It doesn’t rain often in Arizona but I always have an umbrella in my car because I’m more likely to use an umbrella on a sunny day than on a rainy day. Over the past few months, though, I ended up using my umbrella more often to keep us dry than to keep sunburns at bay. This summer monsoon season I had a new umbrella to try out, a sustainably sourced cork umbrella from Pelcor.
Cork is a renewable resource, although not rapidly renewable like bamboo. Once a cork oak tree is planted, it takes about 20 – 25 years for the bark to become harvestable. After the first harvest, though, it only takes about nine years for regeneration. Removing the bark from the cork oak does not hinder the tree’s growth and each cork oak has a life expectancy of about 250 – 350 years.
I originally received my Pelcor umbrella sample in June before my family set out on a Yellowstone National Park road trip, but due to high winds, I wasn’t able to test it out. I have to admit, I was a bit skeptical when I first read about the umbrella. My brain couldn’t resolve how wood, in this case cork, would be flexible enough to use as an umbrella and also water-resistant enough to keep us dry. To my surprise, it works just like a normal umbrella.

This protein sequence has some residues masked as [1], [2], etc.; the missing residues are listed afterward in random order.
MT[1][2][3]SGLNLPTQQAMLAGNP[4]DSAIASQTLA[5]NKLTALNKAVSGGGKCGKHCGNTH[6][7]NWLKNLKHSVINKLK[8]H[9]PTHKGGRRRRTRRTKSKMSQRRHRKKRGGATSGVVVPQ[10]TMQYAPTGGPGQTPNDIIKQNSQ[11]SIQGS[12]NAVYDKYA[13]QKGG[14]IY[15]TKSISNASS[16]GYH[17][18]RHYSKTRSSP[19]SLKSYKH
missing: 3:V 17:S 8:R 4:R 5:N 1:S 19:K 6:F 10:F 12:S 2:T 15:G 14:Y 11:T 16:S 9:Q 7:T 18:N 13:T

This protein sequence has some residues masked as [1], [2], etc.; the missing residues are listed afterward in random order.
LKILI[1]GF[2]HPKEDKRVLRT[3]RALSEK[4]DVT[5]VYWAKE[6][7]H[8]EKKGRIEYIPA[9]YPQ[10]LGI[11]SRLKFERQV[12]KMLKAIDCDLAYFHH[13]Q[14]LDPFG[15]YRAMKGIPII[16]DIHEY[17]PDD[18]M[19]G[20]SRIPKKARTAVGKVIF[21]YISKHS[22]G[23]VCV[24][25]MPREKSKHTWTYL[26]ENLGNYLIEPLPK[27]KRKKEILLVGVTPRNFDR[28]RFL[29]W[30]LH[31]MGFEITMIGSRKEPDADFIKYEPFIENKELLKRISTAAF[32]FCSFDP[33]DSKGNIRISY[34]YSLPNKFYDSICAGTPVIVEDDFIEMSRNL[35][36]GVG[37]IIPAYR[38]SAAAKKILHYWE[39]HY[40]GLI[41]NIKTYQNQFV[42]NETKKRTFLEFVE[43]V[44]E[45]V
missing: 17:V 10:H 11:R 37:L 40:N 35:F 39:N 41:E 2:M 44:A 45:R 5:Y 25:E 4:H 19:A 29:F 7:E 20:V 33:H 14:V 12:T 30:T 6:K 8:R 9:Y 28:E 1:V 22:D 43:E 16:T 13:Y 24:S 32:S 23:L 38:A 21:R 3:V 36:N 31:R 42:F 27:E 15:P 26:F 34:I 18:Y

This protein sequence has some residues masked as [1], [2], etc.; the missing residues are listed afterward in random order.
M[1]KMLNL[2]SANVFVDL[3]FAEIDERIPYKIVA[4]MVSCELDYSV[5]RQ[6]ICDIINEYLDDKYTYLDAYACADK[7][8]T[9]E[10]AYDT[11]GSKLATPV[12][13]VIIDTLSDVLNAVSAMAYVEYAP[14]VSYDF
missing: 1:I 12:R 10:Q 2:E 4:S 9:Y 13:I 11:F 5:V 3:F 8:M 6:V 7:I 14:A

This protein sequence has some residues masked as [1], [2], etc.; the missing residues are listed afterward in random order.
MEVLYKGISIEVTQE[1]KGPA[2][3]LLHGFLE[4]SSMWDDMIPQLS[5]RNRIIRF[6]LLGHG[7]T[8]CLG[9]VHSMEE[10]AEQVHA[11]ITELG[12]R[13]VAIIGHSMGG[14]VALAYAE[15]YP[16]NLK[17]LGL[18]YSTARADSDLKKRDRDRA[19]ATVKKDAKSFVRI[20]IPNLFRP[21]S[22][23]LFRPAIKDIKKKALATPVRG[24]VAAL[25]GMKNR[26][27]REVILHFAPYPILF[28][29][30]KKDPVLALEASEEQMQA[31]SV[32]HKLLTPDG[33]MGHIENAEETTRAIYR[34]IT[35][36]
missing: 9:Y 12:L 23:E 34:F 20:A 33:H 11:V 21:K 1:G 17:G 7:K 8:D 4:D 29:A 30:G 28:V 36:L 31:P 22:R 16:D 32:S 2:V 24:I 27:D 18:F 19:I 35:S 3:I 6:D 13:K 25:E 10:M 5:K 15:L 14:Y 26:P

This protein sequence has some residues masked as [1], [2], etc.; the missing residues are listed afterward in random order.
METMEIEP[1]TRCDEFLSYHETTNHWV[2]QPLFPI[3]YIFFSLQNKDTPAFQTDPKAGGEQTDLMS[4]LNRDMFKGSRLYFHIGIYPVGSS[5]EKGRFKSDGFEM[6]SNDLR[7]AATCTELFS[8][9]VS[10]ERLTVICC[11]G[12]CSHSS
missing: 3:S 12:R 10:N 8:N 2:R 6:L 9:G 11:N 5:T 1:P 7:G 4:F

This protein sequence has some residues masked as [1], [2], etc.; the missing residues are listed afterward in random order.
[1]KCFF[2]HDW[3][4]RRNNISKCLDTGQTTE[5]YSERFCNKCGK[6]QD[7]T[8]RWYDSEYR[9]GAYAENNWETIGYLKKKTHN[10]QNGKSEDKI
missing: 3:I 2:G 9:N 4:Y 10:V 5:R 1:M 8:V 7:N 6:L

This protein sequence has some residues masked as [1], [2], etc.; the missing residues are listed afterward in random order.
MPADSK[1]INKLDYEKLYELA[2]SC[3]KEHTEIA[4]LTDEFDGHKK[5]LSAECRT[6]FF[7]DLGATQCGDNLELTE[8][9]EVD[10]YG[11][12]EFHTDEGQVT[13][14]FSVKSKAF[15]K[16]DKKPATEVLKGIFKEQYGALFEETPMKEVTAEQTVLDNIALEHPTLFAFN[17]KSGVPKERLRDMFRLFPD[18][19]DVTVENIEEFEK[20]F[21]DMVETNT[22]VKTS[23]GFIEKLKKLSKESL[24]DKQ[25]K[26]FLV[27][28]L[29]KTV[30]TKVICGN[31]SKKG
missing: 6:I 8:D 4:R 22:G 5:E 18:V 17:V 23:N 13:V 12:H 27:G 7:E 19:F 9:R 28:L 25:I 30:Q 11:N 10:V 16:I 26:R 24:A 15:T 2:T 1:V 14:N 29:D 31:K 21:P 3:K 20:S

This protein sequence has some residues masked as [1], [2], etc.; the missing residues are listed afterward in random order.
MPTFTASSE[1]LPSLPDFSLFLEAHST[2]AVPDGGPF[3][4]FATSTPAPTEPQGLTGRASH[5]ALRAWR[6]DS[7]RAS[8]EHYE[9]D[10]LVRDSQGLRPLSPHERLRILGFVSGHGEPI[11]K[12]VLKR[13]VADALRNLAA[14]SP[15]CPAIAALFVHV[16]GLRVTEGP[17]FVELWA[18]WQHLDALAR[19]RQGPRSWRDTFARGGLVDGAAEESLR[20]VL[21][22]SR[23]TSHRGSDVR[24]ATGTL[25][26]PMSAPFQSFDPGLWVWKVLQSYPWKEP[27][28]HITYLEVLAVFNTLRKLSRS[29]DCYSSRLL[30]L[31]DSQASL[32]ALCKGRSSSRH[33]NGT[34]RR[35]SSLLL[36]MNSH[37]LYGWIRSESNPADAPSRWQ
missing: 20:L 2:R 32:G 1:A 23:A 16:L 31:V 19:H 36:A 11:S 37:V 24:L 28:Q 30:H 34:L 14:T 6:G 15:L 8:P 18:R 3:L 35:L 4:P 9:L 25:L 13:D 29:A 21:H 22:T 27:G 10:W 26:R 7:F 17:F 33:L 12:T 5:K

According to Pelcor, the umbrella is “Characterized by an elusive scent of dry wood and a smooth texture, Pelcor® cork skin is extremely light, waterproof, flexible, resistant, insulating and environmentally friendly. As in nature, no two Pelcor pieces are exactly alike – subtle chromatic variations make each an utterly unique article.”
When I opened the umbrella, I didn’t have to deal with the strong smell of plastic and even though it is made out of cork, it was smooth and pliable just like a regular umbrella. My 9 year-old daughter was amazed that we had a ‘wood’ umbrella and she kept running her hands across the smooth finish. The umbrella looks like cork but it doesn’t feel like cork.
Since my daughter was impressed by the umbrella, I asked her what she thought of it and she said, “It’s really cool. I like how it is kind of eco and it is good for hot and dry weather in Arizona.” It certainly helps keep us cool while walking to and from the bus stop on hot days like today.
The only downside is that the umbrella is expensive. The Pelcor tall umbrella retails for $160; but it is more than just a tool, it is also a fashion accessory. For comparison, a Burberry umbrella runs about $210, but it isn’t made out of a renewable source, which gives Pelcor the edge in my opinion.